I think my neck loos like the Marlboro Man’s – LEATHER – so it’s not just you ladies that have that concern. Granted, I won’t do much about it except be sure to wear sunblock.

My wife’s favorite words are, “You hurt my feelings.” My usual response is “No one can hurt your feelings unless you allow them to.” A practical and TRUE response but useless and foolish on my part. My wife is a woman and women are generally express themselves in terms of feelings.

Nonetheless, I still stumble when I hear those fateful words and, truth be known, I’m sort of sensitive myself.

There’s really not much we control in our lives, but our feelings can me one of them. I strive to not take things personally – I suggest we all work on that!
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Stacey June 11, 2012 at 10:43 am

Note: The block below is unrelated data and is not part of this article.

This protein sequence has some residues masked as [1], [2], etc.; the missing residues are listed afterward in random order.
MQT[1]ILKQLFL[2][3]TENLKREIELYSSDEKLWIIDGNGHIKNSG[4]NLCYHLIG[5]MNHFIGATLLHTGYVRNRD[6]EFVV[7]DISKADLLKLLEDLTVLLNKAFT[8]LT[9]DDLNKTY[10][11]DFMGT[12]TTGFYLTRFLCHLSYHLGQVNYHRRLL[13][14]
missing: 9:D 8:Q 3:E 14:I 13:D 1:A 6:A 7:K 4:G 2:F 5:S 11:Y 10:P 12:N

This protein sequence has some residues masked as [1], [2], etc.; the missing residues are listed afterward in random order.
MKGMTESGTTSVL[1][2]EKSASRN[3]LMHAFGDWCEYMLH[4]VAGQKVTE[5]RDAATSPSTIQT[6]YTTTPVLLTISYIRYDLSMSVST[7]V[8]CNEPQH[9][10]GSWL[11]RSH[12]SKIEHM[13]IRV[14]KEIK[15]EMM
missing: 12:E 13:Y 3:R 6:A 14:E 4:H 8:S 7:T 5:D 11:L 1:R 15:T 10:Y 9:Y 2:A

Hi Bruce!

Thanks so much for your kind and thoughtful comment!

I’ve noticed that as soon as I say something that hurts someone’s feelings, I can tell not only by their reaction but by the fact that *I* feel bad. Go figure!

So I’ve learned that I can feel much better very quickly if I say, “I’m sorry I said that. What I really want is for both of us to find a way to get our needs met in this situation. Would you be willing to talk about ways we could do that?”

And, yes, not taking things personally and assuming positive intent of the person who said the “hurtful” thing (thinking about what their underlying needs does the trick) is HUGE!

Thanks again for sharing and adding so much to the discussion!!


Bruce Sallan (@BruceSallan) June 11, 2012 at 11:31 am

How would you like to “talk” Stacey? Can someone correct the typos in my comment? I hate that … “loos” instead of “looks” and the extra word, “are” in the sentence about generalities. UGH…lol.
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Glori June 10, 2012 at 5:53 pm

“As in every­thing else, we have a choice: we can always shift our focus, see some­thing dif­fer­ent, and put every­thing together into a dif­fer­ent story.”
Couldn’t agree more!
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Stacey June 11, 2012 at 10:44 am

Hi Glori!